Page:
Document demands repeal of 2012 legislation on automatic tendering of care contracts
'NHS leaders want Theresa May to scrap Conservative legislation that forces the tendering of contracts for care, in a move which could dramatically reduce privatisation of key health services.
In the latest long-term plan, which maps out the NHS’s future over the next 10 years, Simon Stevens, the chief executive of NHS England, demands that the prime minister repeals significant key sections of the Health and Social Care Act 2012.
The document, which Downing Street has endorsed, warns that the legislation, which was pushed through by the then health secretary, Andrew Lansley, despite huge opposition, is damaging the NHS and stopping it from making vital improvements to the care patients receive. It outlines how Lansley’s shake-up has damaged the NHS, which May has previously acknowledged.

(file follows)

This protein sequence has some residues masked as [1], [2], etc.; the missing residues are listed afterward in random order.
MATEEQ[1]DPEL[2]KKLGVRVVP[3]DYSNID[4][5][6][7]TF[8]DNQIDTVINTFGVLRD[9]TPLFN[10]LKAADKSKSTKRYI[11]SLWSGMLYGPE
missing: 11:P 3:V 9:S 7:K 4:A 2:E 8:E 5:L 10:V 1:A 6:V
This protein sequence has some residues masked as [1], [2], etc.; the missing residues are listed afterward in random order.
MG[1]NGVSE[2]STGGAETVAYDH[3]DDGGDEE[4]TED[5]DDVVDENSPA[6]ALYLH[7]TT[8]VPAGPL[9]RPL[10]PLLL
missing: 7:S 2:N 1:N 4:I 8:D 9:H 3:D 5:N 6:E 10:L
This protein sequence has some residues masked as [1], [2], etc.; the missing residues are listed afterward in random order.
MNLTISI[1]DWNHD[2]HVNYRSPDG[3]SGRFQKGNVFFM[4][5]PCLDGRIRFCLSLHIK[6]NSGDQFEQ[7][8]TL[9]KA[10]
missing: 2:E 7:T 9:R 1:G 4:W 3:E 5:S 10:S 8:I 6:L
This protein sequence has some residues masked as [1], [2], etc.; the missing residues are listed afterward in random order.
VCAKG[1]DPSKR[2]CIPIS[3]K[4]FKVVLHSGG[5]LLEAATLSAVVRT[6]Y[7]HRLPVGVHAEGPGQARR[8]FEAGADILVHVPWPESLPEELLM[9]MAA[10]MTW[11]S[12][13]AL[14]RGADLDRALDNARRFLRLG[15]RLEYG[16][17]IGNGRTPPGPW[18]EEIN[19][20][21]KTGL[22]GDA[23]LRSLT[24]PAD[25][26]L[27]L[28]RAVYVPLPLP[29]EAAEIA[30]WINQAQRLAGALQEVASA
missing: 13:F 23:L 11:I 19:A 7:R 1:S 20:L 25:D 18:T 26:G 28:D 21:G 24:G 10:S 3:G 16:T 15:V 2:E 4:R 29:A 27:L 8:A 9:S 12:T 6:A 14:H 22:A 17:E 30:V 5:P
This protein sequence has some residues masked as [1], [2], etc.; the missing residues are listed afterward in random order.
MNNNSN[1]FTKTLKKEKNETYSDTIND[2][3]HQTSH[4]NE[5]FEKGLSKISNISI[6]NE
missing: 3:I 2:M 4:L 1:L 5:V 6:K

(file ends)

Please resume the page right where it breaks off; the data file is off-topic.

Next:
If she agrees to unwind some of the most contentious sections of the act, it would mean “the end of automatic tendering” in the health service, said a senior NHS source. It would also means that firms such as Virgin Care, which has won more than £2bn in contracts from the NHS over the last five years and holds more than 400 of them, could no longer mount a legal challenge to a decision that went against the Richard Branson company.
The 2012 act obliges NHS clinical commissioning groups (CCGs) in England to tender out any contract worth £615,278 or more. This has led to a huge increase in the number of NHS contracts awarded to profit-driven firms such as Virgin Care and Care UK.'
Read more: NHS chiefs tell Theresa May it is time to curb privatisation